A while back, the elite got all riled up (for example) because some people suggested that Fannie and Freddie (the GSEs) were to blame for the financial crisis.
As a former employee of one of the GSEs, I think that if you had to pick one particular entity to blame for the crisis, your best bet would be the GSEs. This book explains why.
I’ll try to summarize in a paragraph and then dig into details:
The financial crisis is ultimately a crisis of crappy assets. It’s crappy assets that brought down (and continue to trouble) banks, and it’s bailouts of banks that are getting sovereigns in trouble now. The crappy assets are mortgages and the GSEs dominated the mortgage market – even if you were in the mortgage business and didn’t trade with the GSEs, you were still affected by all of their decisions. The GSEs were, for all intents and purposes, synonymous with the US housing market. Everyone else was a bit player. The GSEs used their taxpayer subsidy to buy mortgages of progressively lower quality and it eventually blew up. They also used very aggressive political tactics – often outright threats and bribery – to make sure that mortgage underwriting standards continued to decrease. It may be unfair to place the blame solely on the GSEs (they didn’t set mortgage rates below 4%, for example) but it’s not extremely unfair.
To quote Steve Sailer’s review of the book:
Morgenson, who is for both honest, effective business and for honest, effective regulation, cleverly gets around these contemporary prejudices by making her history’s arch-villain the Crony Capitalist-in-Chief, James A. Johnson. Johnson, chairman during the crucial years 1991-1998 of that disastrous private / public hybrid Fannie Mae, was the man who, more than anybody else, set the mortgage meltdown in motion.
Indeed, it’s hard to find a better villain than Johnson (hilariously described as a businessman by Wikipedia).
Before I discuss the book, I can’t resist providing some summary of the GSEs from my own experience.
The first thing that you need to know about the pre-crisis GSEs is that they were huge. It’s nearly impossible to overstate how big they were.
The second thing that you need to know about the GSEs is how they work. The GSEs don’t actually issue mortgages, they buy mortgages that have already been issued. Once they buy a mortgage, they either: 1) hold it in their own portfolio or 2) sell it as part of a package of mortgages on which they guarantee the principle amounts. In the first case they made money because they could borrow very cheaply (due to an implicit government guarantee) so they were making the difference between the mortgage rate and the rate at which they borrowed. In the second case, they made money by taking a guarantee fee.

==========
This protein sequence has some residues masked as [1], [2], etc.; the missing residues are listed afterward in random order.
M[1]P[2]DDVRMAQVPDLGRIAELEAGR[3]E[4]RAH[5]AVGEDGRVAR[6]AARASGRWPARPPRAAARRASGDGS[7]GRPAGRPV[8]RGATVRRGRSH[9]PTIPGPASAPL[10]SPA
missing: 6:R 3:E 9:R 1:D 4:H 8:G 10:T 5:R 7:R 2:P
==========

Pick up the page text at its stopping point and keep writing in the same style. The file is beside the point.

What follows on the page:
Obviously, you’ll see two things right away: 1) the more mortgages they buy, the more money they make and 2) there are no practical limits to 1) since the risk of buying/guaranteeing bad loans ultimately resided with someone else. In other words, the more mortgages they buy, the more money they make. It’s really that simple and everyone that worked there knew it.
Finally, the third thing you need to know is that there are two GSEs, both guaranteed by the government, both offering the identical service and both insatiably hungry for more mortgages. In this environment, they each became willing to bend over backwards for companies that initiated lots of mortgages (Countrywide for Fannie and Wells Fargo for Freddie – Morgenson notes that by 2007, 28 percent of the mortgages Fannie purchased were supplied by Countrywide).
For these special companies, the GSEs were willing to fund mortgages (i.e. buy them from the company) before the ink was dry on the contracts, subject only to these companies promises that the loans were legit. If you remember the first thing about the GSEs (i.e. that they’re huge) you’ll see that no one could possibly verify that the GSEs were being sold legit loans. They were buying way, way too many loans. When I worked there, they didn’t even pretend to try to verify.
In other words, your humble blogger is 0% surprised by this story. The story says that Countrywide made fraudulent loans. It doesn’t say that many of the fraudulent loans were sold to the GSEs (particularly, Fannie in this case) but that’s what happened to most of Countrywide’s loans. Everyone at the GSEs knew that this was happening and everyone was happy about it – remember the more loans they buy, the more money they make. If a little fraud would let them buy more loans, then a little fraud was good and a lot fraud was better.